Swipe to advance
photo of mature woman breathing
11 / 12

Better Breathing

Take a deep breath. Now release it. All those mindful breaths you do in yoga class can actually improve your lung capacity. If you have asthma, yoga breathing exercises can help your lungs work better.

Swipe to advance
photo of father and baby doing yoga
12 / 12

It’s Kid-Friendly

The whole family can do yoga together. More and more children and teens are practicing yoga and schools are even using it. Research points to benefits like improved mood, weight loss, and better self-esteem for kids who do yoga at school.

Swipe to advance

Up Next

Next Slideshow Title

Sources | Medically Reviewed on 09/19/2019 Reviewed by Tyler Wheeler, MD on September 19, 2019


  1. Getty
  2. Getty
  3. Getty
  4. Getty
  5. Getty
  6. Getty
  7. Getty
  8. Getty
  9. Getty
  10. Getty
  11. Getty
  12. Getty



Use of Yoga, Meditation, and Chiropractors Among U.S. Adults Aged 18 and Over, National Center for Health Statistics.

International Journal of Yoga: “Impact of 10-weeks of yoga practice on flexibility and balance of college athletes.”

The Journals of Gerontology Series A: Biological Sciences and Medical Sciences: “Yoga Is as Good as Stretching–Strengthening Exercises in Improving Functional Fitness Outcomes: Results From a Randomized Controlled Trial.”

International Journal of Yoga Therapy: “Flexibility of the elderly after one-year practice of yoga and calisthenics.”

National Center for Complementary and Integrative Health: “Yoga: What You Need To Know.”

American Journal of Epidemiology: “The Safety of Yoga: A Systematic Review and Meta-Analysis of Randomized Controlled Trials.”

Current Rheumatology Reports: “Yoga in Rheumatic Diseases.”

Mayo Clinic: “Yoga: Fight stress and find serenity.”

International Journal of Behavioral Nutrition and Physical Activity: “Yoga’s potential for promoting healthy eating and physical activity behaviors among young adults: a mixed-methods study.”

Journal of Alternative and Complementary Medicine: “Effects of Hatha yoga and Omkar meditation on cardiorespiratory performance, psychologic profile, and melatonin secretion.”

National Sleep Foundation: “What is Melatonin?”

The Indian Journal of Medical Research: “Influence of Yoga and Ayurveda on self-rated sleep in a geriatric population.”

Evidence-Based Complementary and Alternative Medicine: “Effects of a 12-Week Hatha Yoga Intervention on Cardiorespiratory Endurance, Muscular Strength and Endurance, and Flexibility in Hong Kong Chinese Adults: A Controlled Clinical Trial.”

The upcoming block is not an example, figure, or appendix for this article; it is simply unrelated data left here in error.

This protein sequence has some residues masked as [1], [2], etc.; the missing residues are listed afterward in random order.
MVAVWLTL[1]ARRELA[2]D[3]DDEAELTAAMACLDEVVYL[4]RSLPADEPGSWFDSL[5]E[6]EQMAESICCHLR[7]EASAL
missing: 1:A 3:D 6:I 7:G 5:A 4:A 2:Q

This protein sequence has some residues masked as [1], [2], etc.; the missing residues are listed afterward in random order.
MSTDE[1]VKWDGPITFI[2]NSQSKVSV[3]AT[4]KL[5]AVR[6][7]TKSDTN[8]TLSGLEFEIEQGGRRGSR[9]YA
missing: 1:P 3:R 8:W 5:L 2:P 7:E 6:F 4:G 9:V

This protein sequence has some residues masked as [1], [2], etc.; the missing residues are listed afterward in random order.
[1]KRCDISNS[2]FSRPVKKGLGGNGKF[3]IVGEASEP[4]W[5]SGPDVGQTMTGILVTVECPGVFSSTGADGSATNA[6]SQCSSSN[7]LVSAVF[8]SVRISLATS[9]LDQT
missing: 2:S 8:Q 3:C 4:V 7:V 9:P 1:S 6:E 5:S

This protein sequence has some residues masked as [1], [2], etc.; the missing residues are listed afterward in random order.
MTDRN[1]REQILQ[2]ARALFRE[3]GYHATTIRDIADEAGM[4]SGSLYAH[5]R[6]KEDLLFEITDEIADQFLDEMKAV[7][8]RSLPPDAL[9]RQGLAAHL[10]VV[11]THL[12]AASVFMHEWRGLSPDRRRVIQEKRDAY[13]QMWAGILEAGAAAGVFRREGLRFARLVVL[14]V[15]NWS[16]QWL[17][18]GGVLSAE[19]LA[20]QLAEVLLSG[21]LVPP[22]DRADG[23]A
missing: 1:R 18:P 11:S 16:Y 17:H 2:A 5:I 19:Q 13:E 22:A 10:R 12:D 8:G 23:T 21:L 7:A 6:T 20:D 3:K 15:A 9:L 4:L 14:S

Asian Journal of Sports Medicine: “How Effective Is Sun Salutation in Improving Muscle Strength, General Body Endurance and Body Composition?”

Cleveland Clinic: “Yoga Poses That Can Strengthen Your Core Muscles.”

Topics in Geriatric Rehabilitation: “Twelve-Minute Daily Yoga Regimen Reverses Osteoporotic Bone Loss.”

Mayo Clinic Health System: “Yoga: Making a name in sports.”

Selecting and Effectively Using a Yoga Program, American College of Sports Medicine.

Yoga Alliance: “Types of Yoga.”

Alternative Therapies in Health and Medicine: “Hatha yoga: improved vital capacity of college students.”

International Journal of Yoga: “The effect of various breathing exercises (pranayama) in patients with bronchial asthma of mild to moderate severity.”

Journal of Developmental and Behavioral Pediatrics: “Benefits of yoga for psychosocial well-being in a US high school curriculum: a preliminary randomized controlled trial.”

Complementary Therapies in Clinical Practice: “Ashtanga yoga for children and adolescents for weight management and psychological well being: an uncontrolled open pilot study.”

Evidence-Based Complementary and Alternative Medicine: “Perceived Benefits of Yoga among Urban School Students: A Qualitative Analysis.”

Reviewed by Tyler Wheeler, MD on September 19, 2019

This tool does not provide medical advice. See additional information.

THIS TOOL DOES NOT PROVIDE MEDICAL ADVICE. It is intended for general informational purposes only and does not address individual circumstances. It is not a substitute for professional medical advice, diagnosis or treatment and should not be relied on to make decisions about your health. Never ignore professional medical advice in seeking treatment because of something you have read on the WebMD Site. If you think you may have a medical emergency, immediately call your doctor or dial 911.